The Sadducees were a kind of deists. They received their appellation from Sadoc their founder, who lived B. c. 280 years. At first they rejected only the traditions of the elders, as being destitute of divine authority, but afterwards they adopted many impious notions like those of Epicurus a heathen philosopher, and rejected the whole of the sacred writings, except the five books of Moses. They denied the resurrection of the dead, the existence of angels, and the immortality of the soul. They admitted the being and providence of Almighty God; but they rejected the doctrine of rewards and punishments in a future state. Josephus, the Jewish historian, observes, “Whenever they sat in judgment upon criminals, they always were for the severest sentence against them.” He also says, “Their number was the fewest of all the sects of the Jews; but they were only those of the best quality, and of the greatest riches among them.”
The Pharisees were the principal sect among the Jews; and though they were haughty despisers of the common people, the vulgar entertained such an opinion of their sanctity, that it became a common notion among them that if only two persons were received into heaven, one of them must be a pharisee. The greater part of the doctors of the law and the scribes were of this party. They esteemed the traditions of the wise men as of nearly equal authority with the word of God, and generally gave them the preference : They were intolerably proud of their religious attainments ; supposing themselves to merit divine favor by their duties and observances. On these accounts they were justly characterised by our Lord as grossly hypocritical, and at a greater distance from the kingdom of God than even publicans and harlots.
The Essenes were a rigid sect of the Jews, a branch of the Pharisees; but they entered upon a more mortified way of living, and were probably more free from hypocrisy. Though our Saviour often censured the other sects, we have no account of his mentioning them; nor are they noticed specifically by the writers of the New Testament. This has been accounted for by their living in solitary places, somewhat in the manner of Romish monks, and from their seldom coming to the temple or into public assemblies. Many suppose that John the Baptist lived among them. They believed in a future state of happiness, but doubted of the resurrection. They mostly disallowed marriage, and adopting the children of the poor to train up in their principles. Candidates for communion with them were in probation for three years, and when fully admitted, they were required to bind themselves to worship God, to practise justice, to conceal none of their mysteries from any of the society, and to communicate them to no other, even to save their lives. They despised riches, and held their property in common; they were remarkably abstemious, ate at a common table, and were extremely plain in their apparel.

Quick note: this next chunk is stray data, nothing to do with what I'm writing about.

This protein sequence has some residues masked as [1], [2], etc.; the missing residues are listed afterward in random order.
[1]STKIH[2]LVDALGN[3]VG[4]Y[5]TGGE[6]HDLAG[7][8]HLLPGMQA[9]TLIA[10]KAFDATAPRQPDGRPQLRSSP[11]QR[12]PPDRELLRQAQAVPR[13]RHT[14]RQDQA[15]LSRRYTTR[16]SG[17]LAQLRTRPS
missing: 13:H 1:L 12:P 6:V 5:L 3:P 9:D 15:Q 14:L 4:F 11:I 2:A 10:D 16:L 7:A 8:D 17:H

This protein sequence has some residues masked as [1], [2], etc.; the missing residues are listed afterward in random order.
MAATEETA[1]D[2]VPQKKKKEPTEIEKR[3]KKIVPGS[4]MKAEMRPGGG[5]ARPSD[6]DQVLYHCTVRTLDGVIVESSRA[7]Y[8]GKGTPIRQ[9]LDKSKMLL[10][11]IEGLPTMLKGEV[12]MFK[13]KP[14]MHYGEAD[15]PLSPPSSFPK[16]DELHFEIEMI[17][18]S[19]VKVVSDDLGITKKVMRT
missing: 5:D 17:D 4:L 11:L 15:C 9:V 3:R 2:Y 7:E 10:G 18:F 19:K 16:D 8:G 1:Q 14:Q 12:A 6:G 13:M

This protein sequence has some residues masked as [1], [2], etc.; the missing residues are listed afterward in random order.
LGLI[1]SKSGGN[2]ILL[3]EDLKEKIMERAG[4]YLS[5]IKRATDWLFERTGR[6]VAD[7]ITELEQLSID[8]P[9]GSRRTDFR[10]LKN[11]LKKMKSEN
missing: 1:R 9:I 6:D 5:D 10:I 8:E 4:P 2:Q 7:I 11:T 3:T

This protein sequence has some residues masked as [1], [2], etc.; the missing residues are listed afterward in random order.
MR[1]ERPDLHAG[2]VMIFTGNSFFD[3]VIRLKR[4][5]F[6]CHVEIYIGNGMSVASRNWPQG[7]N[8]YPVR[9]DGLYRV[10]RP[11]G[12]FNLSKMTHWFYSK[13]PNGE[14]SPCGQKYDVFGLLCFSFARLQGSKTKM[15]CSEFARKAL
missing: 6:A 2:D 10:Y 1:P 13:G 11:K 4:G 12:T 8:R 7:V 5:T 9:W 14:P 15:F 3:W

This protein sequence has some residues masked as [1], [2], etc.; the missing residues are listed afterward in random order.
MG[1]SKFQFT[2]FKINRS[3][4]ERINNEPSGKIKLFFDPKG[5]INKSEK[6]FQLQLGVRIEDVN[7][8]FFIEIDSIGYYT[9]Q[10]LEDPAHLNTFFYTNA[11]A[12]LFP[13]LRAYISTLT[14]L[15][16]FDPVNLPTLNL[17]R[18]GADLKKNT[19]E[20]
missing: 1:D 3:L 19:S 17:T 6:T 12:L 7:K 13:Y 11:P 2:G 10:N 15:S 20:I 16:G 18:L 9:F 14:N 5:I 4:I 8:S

0 T H E R S E C T S. The Scribes among the Jews were not a particular sect, but transcribers of the sacred books; also persons who addicted themselves to literary pursuits. They were interpreters of the law and instructers of the people.
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The Herodians were not so much a religious sect as a political party. They complied with many heathen practices to ingratiate themselves with Herod and his patrons, the Romans.
The Galileans, or Gaulonites, appear to have been a turbulent political party among the Jews, rather than a religious sect. Their first leader was Judas, the Galilean. Acts v. 37.
The Libertines, Acts vi. 9. were such Jews or proselytes as were free citizens of Rome, having a synagogue in Jerusalem peculiar to themselves.
It will be evident to every reader of the New Testament, that during the apostolic age many pernicious heresies infested the infant churches. Some of them were introduced by judaizing teachers, who wished to incorporate the Levitical ceremonies with the simplicity of the gospel. . Others arose from a false philosophy which was borrowed from the heathen, and which the apostle denounces as vain deceit, Col. ii. 8. To draw up a detailed account of these pagan principles, would be unsatisfactory in itself and unsuitable to this work; yet it seems indispensable to give some short notices concerning the chief of them.
The Nicolatians have been supposed to have had Nicolas, one of the seven deacons, for their leader in false doctrine and immorality; but this seems contrary to his character, as declared by the evangelists, Acts vi. and we have no evidence that Nicolas, the deacon, ever departed from the faith of the gospel. These corruptors of religion were a kind of practical antinomians; they allowed themselves to participate in the sacrifices of the idolaters, and